20 July 2000 Thermal control of classical astronomical primary mirrors
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We present the conceptual design of a thermal control system for the KPNO Mayall 4-m primary mirror. An electrical current is passed through the reflective coating to match the temperature of the front surface of the mirror to ambient. Cooling of the back with thermo-electric coolers provides a cold reservoir for when the front surface temperature must be decreased. Temperature response of the front is estimated from a 1D thermal study: a 1C increase can be produced in approximately 1 hour from 25 wm-2 of heating and a 1C drop in approximately 1 hour with a 10C temperature gradient front-back. Finite-element mechanical analysis is used to model optical affects and stress induced by a 10C temperature gradient through the mirror. Thermal print-through and mechanical stress are found to be negligible. The bending of the mirror by the front-to-back gradient is small and can be removed as a focus shift. In another study, modeling of heat transfer through free air convection simulates the response of a mirror without thermal control. For this case, the time to change the top surface temperature is long because of the mass of the mirror and the relatively poor transfer of energy by convection. For a hot mirror in a 5C cold environment to decrease the temperature by 1 C we estimate approximately 5 hours for the top temperature and approximately 24 hours for the core temperature. Image degradation from radial temperature distributions arising from convective heating or cooling of the mirror by surrounding air can become noticeable (0.05 - 0.1 arcsec FWHM, added in quadrature).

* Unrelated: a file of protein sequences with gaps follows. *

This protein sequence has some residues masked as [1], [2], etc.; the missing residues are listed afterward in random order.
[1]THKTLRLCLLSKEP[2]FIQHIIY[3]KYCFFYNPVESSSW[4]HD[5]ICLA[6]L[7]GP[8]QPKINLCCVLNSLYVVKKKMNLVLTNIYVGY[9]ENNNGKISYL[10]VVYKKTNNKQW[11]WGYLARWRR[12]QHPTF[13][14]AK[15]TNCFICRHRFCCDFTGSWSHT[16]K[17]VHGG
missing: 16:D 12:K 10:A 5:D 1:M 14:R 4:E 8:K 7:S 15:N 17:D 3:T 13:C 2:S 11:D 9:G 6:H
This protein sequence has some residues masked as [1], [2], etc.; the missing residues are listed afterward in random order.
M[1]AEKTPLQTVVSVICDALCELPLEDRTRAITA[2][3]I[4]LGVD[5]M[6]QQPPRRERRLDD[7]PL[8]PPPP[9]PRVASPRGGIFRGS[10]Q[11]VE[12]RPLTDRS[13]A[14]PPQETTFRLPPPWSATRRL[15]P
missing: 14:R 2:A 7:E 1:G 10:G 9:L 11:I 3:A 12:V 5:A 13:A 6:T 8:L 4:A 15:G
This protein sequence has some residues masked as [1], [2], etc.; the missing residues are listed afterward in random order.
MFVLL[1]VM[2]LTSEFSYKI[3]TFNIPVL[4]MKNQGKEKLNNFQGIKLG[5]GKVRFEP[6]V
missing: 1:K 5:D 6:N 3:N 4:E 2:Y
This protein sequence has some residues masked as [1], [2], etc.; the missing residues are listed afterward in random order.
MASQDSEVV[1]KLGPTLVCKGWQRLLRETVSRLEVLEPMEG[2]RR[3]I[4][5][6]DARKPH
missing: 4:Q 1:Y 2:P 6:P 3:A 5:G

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Bruce Bohannan, Bruce Bohannan, Earl T. Pearson, Earl T. Pearson, David Hagelbarger, David Hagelbarger, } "Thermal control of classical astronomical primary mirrors", Proc. SPIE 4003, Optical Design, Materials, Fabrication, and Maintenance, (20 July 2000); doi: 10.1117/12.391531; https://doi.org/10.1117/12.391531

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